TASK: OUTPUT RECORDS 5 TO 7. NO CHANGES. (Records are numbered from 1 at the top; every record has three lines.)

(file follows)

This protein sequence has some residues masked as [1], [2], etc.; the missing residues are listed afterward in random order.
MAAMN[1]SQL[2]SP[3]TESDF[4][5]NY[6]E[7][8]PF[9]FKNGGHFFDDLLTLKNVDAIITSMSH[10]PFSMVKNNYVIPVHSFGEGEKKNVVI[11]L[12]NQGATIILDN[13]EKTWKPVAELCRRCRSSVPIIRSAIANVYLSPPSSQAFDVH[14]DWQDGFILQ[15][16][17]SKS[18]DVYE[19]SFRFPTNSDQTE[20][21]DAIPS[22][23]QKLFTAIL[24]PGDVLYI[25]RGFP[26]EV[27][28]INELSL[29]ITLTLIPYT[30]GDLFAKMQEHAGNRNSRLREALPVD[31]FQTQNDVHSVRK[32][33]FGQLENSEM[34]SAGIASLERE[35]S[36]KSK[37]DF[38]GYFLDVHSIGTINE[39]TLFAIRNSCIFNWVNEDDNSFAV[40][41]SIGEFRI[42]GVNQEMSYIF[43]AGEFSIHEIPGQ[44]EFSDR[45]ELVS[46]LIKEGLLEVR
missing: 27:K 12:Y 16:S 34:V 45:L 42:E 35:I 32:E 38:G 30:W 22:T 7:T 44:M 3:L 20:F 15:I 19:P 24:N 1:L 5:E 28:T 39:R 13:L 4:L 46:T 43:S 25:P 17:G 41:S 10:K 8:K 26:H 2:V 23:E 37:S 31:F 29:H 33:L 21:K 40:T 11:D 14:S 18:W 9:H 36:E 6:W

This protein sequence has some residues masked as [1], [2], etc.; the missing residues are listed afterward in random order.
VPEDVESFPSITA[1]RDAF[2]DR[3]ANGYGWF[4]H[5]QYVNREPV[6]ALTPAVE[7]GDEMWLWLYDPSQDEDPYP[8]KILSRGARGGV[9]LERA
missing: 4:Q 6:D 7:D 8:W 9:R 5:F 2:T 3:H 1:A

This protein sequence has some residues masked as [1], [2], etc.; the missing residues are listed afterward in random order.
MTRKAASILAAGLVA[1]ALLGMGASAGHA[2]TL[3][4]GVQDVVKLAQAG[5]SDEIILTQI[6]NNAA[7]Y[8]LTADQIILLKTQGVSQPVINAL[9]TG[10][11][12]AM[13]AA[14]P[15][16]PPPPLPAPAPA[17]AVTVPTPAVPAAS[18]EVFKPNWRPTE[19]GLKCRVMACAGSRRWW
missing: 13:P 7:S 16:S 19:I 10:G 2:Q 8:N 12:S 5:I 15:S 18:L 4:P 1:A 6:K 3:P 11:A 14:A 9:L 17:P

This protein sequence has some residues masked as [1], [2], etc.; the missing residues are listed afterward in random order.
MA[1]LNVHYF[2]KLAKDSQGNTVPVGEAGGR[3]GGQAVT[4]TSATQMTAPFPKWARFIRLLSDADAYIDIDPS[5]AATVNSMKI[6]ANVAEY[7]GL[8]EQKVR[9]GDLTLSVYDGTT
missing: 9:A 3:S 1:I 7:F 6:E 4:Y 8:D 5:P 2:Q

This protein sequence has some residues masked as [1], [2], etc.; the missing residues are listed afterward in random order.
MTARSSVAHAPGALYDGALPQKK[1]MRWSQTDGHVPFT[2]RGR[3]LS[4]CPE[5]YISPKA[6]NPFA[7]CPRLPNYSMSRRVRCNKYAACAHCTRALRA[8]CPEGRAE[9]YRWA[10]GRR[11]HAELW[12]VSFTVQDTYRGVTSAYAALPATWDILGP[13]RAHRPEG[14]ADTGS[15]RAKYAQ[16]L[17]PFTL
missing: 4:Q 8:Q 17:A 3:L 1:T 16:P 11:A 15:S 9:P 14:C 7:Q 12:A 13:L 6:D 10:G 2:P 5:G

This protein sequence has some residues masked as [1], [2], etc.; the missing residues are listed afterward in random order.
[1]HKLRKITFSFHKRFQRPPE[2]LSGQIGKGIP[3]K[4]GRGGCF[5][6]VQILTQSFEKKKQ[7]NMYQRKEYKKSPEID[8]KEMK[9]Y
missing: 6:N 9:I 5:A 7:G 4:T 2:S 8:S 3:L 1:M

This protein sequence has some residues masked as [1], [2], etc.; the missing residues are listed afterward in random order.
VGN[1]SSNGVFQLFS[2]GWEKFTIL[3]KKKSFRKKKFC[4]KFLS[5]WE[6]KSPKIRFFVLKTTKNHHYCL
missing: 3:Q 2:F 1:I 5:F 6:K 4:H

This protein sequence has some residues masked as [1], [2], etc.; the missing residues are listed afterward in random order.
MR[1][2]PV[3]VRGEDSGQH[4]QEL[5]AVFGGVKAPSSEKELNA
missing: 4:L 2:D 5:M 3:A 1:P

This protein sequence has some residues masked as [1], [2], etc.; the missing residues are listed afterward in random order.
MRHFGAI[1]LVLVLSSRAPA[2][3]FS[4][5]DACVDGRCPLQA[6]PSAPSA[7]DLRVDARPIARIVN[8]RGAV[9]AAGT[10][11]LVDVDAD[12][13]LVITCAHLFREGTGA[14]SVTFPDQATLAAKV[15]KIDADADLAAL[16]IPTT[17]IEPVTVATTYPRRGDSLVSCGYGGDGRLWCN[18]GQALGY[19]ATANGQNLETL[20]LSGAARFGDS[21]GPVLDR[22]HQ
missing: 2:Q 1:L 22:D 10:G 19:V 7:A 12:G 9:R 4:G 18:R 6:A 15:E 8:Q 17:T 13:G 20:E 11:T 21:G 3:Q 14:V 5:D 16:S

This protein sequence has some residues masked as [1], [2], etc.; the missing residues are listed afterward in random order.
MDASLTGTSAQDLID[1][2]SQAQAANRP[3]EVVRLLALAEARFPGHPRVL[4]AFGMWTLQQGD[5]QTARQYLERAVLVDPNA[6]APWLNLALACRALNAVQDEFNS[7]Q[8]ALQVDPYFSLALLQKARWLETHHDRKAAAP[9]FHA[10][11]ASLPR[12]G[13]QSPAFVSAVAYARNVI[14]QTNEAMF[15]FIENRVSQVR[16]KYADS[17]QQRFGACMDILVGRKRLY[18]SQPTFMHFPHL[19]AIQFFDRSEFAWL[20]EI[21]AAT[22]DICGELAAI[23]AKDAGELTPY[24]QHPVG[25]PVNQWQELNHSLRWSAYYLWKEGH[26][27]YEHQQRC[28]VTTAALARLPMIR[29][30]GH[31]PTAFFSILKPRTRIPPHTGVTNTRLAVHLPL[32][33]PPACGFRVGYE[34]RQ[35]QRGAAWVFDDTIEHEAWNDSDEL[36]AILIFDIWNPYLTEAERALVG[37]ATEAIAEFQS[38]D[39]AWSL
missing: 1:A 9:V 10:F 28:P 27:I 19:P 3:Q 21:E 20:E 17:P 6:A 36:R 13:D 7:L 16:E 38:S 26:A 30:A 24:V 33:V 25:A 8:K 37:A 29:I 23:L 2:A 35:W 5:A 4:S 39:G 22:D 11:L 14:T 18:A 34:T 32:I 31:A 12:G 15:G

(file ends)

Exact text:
This protein sequence has some residues masked as [1], [2], etc.; the missing residues are listed afterward in random order.
MTARSSVAHAPGALYDGALPQKK[1]MRWSQTDGHVPFT[2]RGR[3]LS[4]CPE[5]YISPKA[6]NPFA[7]CPRLPNYSMSRRVRCNKYAACAHCTRALRA[8]CPEGRAE[9]YRWA[10]GRR[11]HAELW[12]VSFTVQDTYRGVTSAYAALPATWDILGP[13]RAHRPEG[14]ADTGS[15]RAKYAQ[16]L[17]PFTL
missing: 4:Q 8:Q 17:A 3:L 1:T 16:P 11:A 15:S 9:P 14:C 7:Q 12:A 13:L 6:D 10:G 2:P 5:G

This protein sequence has some residues masked as [1], [2], etc.; the missing residues are listed afterward in random order.
[1]HKLRKITFSFHKRFQRPPE[2]LSGQIGKGIP[3]K[4]GRGGCF[5][6]VQILTQSFEKKKQ[7]NMYQRKEYKKSPEID[8]KEMK[9]Y
missing: 6:N 9:I 5:A 7:G 4:T 2:S 8:S 3:L 1:M

This protein sequence has some residues masked as [1], [2], etc.; the missing residues are listed afterward in random order.
VGN[1]SSNGVFQLFS[2]GWEKFTIL[3]KKKSFRKKKFC[4]KFLS[5]WE[6]KSPKIRFFVLKTTKNHHYCL
missing: 3:Q 2:F 1:I 5:F 6:K 4:H